- one of the bundles in which cereal plants, as wheat, rye, etc., are bound after reaping.
- any bundle, cluster, or collection: a sheaf of papers.
- to bind (something) into a sheaf or sheaves.
Origin of sheaf
Examples from the Web for sheaf
We would get a sheaf of papers and pencils and listen to the tapes.Going Public With the Nixon Tapes
August 7, 2014
No, I don't have a sheaf of short stories buried in a drawer.How "Patriots" Changed Me
May 18, 2012
In one hand she carried a sheaf of Clinton literature; in the other she was lugging a stack of large yard signs.The Boys on the Bus
November 3, 2008
He extracted a fifty-dollar certificate from the sheaf, and handed it over.The Fortune Hunter
Louis Joseph Vance
Joshua supporting the case against his thigh, got out a sheaf of papers.The Big Tomorrow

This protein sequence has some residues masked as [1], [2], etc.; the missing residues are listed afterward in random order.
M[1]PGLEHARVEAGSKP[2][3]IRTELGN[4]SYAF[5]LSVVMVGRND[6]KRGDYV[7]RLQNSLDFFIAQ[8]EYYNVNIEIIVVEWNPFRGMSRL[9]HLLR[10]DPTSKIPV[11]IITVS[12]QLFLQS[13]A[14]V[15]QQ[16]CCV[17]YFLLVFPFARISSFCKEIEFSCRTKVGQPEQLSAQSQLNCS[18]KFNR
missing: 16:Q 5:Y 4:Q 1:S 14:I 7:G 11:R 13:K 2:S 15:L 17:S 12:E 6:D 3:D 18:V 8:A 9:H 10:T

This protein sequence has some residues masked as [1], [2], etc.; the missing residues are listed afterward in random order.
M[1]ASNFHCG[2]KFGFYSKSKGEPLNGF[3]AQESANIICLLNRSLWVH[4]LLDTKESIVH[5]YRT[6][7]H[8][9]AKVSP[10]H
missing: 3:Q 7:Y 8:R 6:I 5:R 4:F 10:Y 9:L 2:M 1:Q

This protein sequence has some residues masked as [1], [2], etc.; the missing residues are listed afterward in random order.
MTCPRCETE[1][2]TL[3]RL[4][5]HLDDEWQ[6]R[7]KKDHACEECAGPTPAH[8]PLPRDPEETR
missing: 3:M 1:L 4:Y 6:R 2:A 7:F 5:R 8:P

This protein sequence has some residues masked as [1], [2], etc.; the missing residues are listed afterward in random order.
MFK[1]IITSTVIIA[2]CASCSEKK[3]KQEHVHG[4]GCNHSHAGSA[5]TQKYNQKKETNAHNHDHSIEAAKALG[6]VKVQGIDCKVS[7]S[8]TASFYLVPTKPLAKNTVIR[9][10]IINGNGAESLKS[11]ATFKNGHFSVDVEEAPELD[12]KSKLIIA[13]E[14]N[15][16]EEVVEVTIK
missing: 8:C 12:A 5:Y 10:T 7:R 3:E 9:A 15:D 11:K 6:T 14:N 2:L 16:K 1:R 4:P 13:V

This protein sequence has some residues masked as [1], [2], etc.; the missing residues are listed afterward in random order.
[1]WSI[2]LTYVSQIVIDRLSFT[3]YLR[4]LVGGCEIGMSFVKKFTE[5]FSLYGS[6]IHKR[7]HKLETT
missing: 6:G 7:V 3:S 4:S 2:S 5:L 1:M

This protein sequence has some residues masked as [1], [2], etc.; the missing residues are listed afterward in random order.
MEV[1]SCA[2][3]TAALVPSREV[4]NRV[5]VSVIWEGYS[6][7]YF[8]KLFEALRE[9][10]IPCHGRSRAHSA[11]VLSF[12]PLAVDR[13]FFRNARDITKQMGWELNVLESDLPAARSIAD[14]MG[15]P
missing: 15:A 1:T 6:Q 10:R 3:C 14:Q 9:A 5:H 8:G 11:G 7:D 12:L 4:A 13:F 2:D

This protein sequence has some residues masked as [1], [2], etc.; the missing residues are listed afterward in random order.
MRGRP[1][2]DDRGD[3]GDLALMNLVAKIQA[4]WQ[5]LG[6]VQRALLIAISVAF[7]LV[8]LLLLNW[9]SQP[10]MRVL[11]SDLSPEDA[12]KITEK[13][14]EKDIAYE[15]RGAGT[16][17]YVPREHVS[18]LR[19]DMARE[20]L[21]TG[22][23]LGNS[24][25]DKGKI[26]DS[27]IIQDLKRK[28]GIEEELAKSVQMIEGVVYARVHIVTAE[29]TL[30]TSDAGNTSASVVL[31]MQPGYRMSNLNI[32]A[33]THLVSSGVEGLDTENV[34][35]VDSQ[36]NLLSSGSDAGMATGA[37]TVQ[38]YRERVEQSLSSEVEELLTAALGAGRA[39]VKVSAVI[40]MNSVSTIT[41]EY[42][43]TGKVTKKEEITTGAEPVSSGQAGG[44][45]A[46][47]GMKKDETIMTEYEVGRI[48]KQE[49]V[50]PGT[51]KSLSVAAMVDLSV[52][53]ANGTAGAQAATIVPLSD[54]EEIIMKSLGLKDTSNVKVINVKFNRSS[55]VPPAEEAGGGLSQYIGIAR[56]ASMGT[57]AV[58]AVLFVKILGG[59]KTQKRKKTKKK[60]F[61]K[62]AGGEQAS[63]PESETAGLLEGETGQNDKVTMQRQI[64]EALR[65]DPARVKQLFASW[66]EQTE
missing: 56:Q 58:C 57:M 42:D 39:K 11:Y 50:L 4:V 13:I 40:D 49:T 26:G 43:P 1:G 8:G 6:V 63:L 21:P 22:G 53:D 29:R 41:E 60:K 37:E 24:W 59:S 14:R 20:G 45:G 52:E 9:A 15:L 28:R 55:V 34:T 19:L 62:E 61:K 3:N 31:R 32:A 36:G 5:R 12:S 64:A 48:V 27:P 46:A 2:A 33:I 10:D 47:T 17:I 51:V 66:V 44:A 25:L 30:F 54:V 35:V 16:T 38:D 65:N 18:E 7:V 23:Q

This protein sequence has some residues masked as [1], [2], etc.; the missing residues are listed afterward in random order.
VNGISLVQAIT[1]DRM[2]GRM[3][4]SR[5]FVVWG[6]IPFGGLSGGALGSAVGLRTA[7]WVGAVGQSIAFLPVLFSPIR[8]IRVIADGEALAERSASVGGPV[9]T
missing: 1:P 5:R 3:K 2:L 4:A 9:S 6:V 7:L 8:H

Here is a specimen, taken at random from the first month's sheaf.Things as They Are
There was an ink-horn, a box of pounce, some quills, and a sheaf of paper there.The Historical Nights Entertainment, Second Series
He had fished from his pocket a sheaf of clippings and was perusing them intently.
- a bundle of reaped but unthreshed corn tied with one or two bonds
- a bundle of objects tied together
- the arrows contained in a quiver
- (tr) to bind or tie into a sheaf
Word Origin and History for sheaf
Old English sceaf (plural sceafas) "large bundle of corn," from Proto-Germanic *skauf- (cf. Old Saxon scof, Middle Dutch scoof, Dutch schoof, Old High German scoub "sheaf, bundle," German Schaub "sheaf;" Old Norse skauf "fox's tail;" Gothic skuft "hair on the head," German Schopf "tuft"), from PIE root *(s)keup- "cluster, tuft, hair of the head." Extended to bundles of things other than grain by c.1300. Also used in Middle English for "two dozen arrows." General sense of "a collection" is from 1728.